Closing Proceedure


Whether you’re buying, selling, or refinancing, a lot of work goes into getting you to the closing table.  Most happens behind the scenes, but just so you know…

Step 1: Title Search

Title searches verify who owns property and reveals interests others have in it.  Are there mortgages?  Co-owners?  Have heirs inherited it?  What if one of the owners is a minor or deceased?  Have the owners been divorced?  If so, are child support payments current?  What if property taxes haven’t been paid?  Or income taxes?  Is the driveway shared with a neighbor?  Are there oil & gas leases?  What about overhead or underground utilities?  Will a pending bankruptcy cause a problem?  What happens if one of the parties has been sued?  Or if mechanics liens have been filed against the builder?

A title search sorts these out.  Problems need to be spotted before a closing, not after.

To do this, we search the county’s public records either for the past 50 years or from the last time title insurance was issued, whichever is shorter.  The sole job of our two abstractors is to search titles, using either records in-house or at the Courthouse and Justice Building.  Even in today’s computer age, title searching can be time-consuming and tedious.  One thing’s for sure: it requires experience.

Step 2: Examination

Once the public records have been searched, our examiners take over, determining whether there are problems to resolve.  All property comes with baggage, some staying with the property (real estate taxes, utility easements, use restrictions), others needing to be off-loaded before or at the closing (mortgages, federal tax liens, court judgments).

Once all this is figured out, the examiners prepare a title insurance commitment that shows what needs to be done for us to be able to insure good title, taking into account which third party interests will stay with the property after closing.  Too, examiners are usually the ones who prepare the deed and other documents to be signed at closing, subject to the supervision of our attorney.

Step 3: Closing

In a purchase and sale, this is the day money and ownership change hands, while in a refinance, an old mortgage is paid off in favor of a new one.  Usually, sellers, buyers, and borrowers come to one of our offices and sit at a table and sign.  But if parties can’t attend, documents are shipped off-site for signature before a notary public.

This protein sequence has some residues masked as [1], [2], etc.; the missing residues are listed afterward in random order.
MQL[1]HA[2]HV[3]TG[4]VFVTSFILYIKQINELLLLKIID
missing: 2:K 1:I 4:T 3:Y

Most sit-down closings take an hour or less, but as with searches and exams, the end product is just the tip of the iceberg.  The real work goes on behind the scenes: ordering payoffs for mortgages, liens, and homeowners’ association dues; coordinating with the parties, real estate agents, and new lenders; reviewing umpteen pages of closing instructions from lenders; checking  lenders’ closing packages to be sure borrowers’ names are spelled exactly right; working up the numbers on the closing statement; sending the closing statement to the parties for approval; verifying incoming funds have been received (usually by wire); verifying parties’ identities using their valid, government-issued, photo IDs; explaining the documents to the parties, conducting the signing, then disbursing funds to all who are to be paid, whether outgoing lenders, other lien-holders, real estate agents, incoming lenders, other service providers, and/or the parties themselves.

Step 4: Post-closing

Once the closing is over, our work is far from done.  Documents must be scanned into our archive, copies made for parties, and originals shipped or delivered.  Deeds take a roundabout route to the County Recorder’s office, stopping first at the County Assessor and Auditor before having an instrument number assigned by the Recorder.  Refinanced mortgages go straight to the Recorder, but mortgages in a purchase and sale can’t be recorded until after the deed.

Closing Documents

Here are some of the documents sellers, buyers, and borrowers may be required to sign at closing:

Closing Services Agreement
Vendor's Affidavit
Mortgagor's Affidavit

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